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The town of Nyora today is a reasonably sized township with the South Eastern Melbourne Suburban sprawl lurking ever closer to the South Gippsland and Bass Coast regions. The town is situated within the vicinity of lush and green rolling hills from the Strzelecki Ranges, relatively close to Westernport Bay and is adjacent to the Koala State Forest where various Sand Mining operations continue on daily. The opening of ‘The Great Southern Railway Line’ section from Tooradin to Loch on Tuesday the 11th of November, 1890 played an important role in the development of the Nyora community. In another 20 years’ time, the railway station became an important point on the South Gippsland (Port Albert) mainline as it served as the junction for the Wonthaggi railway line when coal deposits were mined from the State Coal Mine at Wonthaggi.
Five years later in 1915, the single storey weatherboard station building that is still standing today was completed. Another unique feature of Nyora is that it once and still has a yard layout that was similar to the larger and more highly populated townships along the South Eastern mainline such as Cranbourne, Koo-wee-rup, Korumburra, Leongatha, Foster and Yarram. The 1968 railway station yard diagram shows that at one stage, there were four track roads, three goods tracks on both the Melbourne and Yarram sides, 4 locomotive pits around the turntable and a cattle siding that was linked to the Number 4 track road over the Poowong Road level crossing. Up until the closure of the South Gippsland railway line, the station had an operational turntable and water tower that are both located on the Melbourne side of the station.
The significance of the station greatly declined after the era of Steam when coal mining in the Bass Coast all but ceased. However, Nyora continued to serve as the junction for the Wonthaggi branch line until line closed on Tuesday the 21st of November, 1978, while passenger services had ceased almost a year earlier on Sunday the 4th of December, 1977. Despite this proposition during the transition from steam to dieselisation after 1960, Nyora was often a location for Heritage Steam Specials that often took place during school holiday periods. It is fair to say until recently that Bacchus Marsh took over the mantle from Nyora when the line was speculated to be closing in the late 1980’s.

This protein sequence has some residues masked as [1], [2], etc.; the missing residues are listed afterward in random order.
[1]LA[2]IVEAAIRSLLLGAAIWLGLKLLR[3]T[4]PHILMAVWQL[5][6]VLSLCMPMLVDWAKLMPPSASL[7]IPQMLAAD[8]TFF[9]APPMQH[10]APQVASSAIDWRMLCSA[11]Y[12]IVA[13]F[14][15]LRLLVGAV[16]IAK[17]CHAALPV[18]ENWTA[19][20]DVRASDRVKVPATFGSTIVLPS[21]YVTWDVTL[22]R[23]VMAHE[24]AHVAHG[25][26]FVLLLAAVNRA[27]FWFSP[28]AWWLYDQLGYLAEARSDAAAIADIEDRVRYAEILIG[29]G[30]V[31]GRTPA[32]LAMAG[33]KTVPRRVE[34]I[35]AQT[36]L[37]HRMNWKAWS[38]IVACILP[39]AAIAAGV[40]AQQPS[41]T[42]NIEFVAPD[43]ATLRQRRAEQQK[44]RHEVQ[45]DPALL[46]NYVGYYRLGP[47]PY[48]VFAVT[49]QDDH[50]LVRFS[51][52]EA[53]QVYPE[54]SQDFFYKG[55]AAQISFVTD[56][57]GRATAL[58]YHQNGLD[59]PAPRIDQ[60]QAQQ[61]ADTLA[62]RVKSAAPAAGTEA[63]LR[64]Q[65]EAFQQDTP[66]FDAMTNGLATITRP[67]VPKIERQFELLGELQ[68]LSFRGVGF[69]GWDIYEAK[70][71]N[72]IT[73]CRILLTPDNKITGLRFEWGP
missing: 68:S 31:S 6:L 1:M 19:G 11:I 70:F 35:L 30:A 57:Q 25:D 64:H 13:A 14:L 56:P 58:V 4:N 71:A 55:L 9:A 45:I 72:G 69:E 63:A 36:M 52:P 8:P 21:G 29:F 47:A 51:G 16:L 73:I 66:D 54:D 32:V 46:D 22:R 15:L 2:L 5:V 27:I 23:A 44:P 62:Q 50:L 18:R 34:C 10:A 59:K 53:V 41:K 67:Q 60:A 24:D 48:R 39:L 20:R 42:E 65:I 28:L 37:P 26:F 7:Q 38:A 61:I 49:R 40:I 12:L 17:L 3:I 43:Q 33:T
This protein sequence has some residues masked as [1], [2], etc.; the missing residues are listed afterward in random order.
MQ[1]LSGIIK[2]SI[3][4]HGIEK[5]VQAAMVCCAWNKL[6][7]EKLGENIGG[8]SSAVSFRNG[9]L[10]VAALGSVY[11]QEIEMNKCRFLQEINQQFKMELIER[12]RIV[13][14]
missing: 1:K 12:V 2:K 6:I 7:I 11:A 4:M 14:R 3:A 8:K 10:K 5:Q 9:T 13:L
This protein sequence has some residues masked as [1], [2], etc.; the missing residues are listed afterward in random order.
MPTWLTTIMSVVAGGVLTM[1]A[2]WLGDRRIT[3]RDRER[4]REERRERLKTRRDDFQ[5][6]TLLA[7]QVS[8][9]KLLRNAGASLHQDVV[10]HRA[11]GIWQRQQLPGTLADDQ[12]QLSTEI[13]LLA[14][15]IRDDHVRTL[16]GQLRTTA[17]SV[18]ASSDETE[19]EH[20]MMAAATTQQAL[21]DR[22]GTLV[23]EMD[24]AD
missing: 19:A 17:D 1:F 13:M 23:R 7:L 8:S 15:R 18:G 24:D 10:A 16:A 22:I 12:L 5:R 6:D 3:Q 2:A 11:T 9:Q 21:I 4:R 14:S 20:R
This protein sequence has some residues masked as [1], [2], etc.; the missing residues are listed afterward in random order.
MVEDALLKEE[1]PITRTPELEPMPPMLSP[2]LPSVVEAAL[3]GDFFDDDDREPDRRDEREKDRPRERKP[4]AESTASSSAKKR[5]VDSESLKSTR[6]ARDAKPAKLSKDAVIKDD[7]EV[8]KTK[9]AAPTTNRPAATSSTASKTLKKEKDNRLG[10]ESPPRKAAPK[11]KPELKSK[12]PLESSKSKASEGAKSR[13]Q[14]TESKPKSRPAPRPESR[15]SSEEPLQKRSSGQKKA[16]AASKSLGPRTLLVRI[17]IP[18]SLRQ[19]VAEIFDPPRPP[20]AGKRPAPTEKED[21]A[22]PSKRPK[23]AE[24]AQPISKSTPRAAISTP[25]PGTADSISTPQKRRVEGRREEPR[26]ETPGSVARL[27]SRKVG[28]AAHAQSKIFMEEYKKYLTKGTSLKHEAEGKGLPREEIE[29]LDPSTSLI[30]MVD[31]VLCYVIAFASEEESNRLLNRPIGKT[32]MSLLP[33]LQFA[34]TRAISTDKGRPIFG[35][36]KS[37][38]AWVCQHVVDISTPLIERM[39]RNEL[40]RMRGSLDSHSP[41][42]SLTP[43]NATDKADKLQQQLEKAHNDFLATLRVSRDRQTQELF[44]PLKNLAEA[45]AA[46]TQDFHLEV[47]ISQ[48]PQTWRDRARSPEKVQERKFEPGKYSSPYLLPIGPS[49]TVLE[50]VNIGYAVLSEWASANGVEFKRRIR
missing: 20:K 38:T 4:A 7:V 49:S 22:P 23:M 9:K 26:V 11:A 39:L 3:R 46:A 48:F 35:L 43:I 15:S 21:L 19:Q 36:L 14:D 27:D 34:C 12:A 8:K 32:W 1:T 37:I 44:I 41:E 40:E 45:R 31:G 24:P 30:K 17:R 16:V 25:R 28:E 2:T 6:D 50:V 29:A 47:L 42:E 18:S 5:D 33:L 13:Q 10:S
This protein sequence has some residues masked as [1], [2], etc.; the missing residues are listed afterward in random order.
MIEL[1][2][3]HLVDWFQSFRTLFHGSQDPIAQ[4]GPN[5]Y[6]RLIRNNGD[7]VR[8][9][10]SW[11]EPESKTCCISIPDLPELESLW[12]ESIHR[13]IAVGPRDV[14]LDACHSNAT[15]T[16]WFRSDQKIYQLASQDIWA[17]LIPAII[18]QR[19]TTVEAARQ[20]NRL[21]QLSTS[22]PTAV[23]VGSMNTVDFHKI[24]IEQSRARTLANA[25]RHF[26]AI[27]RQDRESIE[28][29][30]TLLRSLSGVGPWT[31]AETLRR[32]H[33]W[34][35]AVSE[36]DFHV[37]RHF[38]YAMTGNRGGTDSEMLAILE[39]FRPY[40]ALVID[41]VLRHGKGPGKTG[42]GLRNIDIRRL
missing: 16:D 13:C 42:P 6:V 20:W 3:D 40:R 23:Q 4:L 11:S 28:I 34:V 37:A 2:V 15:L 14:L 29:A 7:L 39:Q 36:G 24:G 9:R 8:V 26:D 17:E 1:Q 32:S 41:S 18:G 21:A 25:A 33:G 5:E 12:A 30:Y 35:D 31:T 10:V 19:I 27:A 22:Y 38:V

Nyora railway station has been used on two occasions for television filming purposes. The first took place during September 1987 where Steamrail Victoria’s K153 was captured hauling a Mixed Goods and Passenger special working and Nyora was temporarily renamed Sunny Creek for the occasion on Monday the 28th of September, 1987. The second took place during the early 2000’s where Nyora was named, 'Emu Springs' and appeared in the ABC TV series 'Something In The Air'.
Just like the majority of railway stations on the South Gippsland railway line from Dandenong to Leongatha, Nyora has been closed to passenger rail services twice. The first being on Saturday the 6th of June, 1981 when the Victorian Railways Mixed Goods and Passenger service to Yarram ceased, while the second was on the Saturday the 24th of July, 1993 which was the final running of the V/Line passenger rail service to Leongatha. However, in some ways the railway station has been reopened numerous times as passenger rail services were reinstated to Leongatha on Sunday the 9th of December, 1984 and the South Gippsland Tourist Railway had been running from Korumburra to Nyora until 2012 even though the section has been closed several times after taking over operations from V/Line on Thursday the 15th of December, 1994.
Please consider supporting the reopening of this rail line to South Gippsland.
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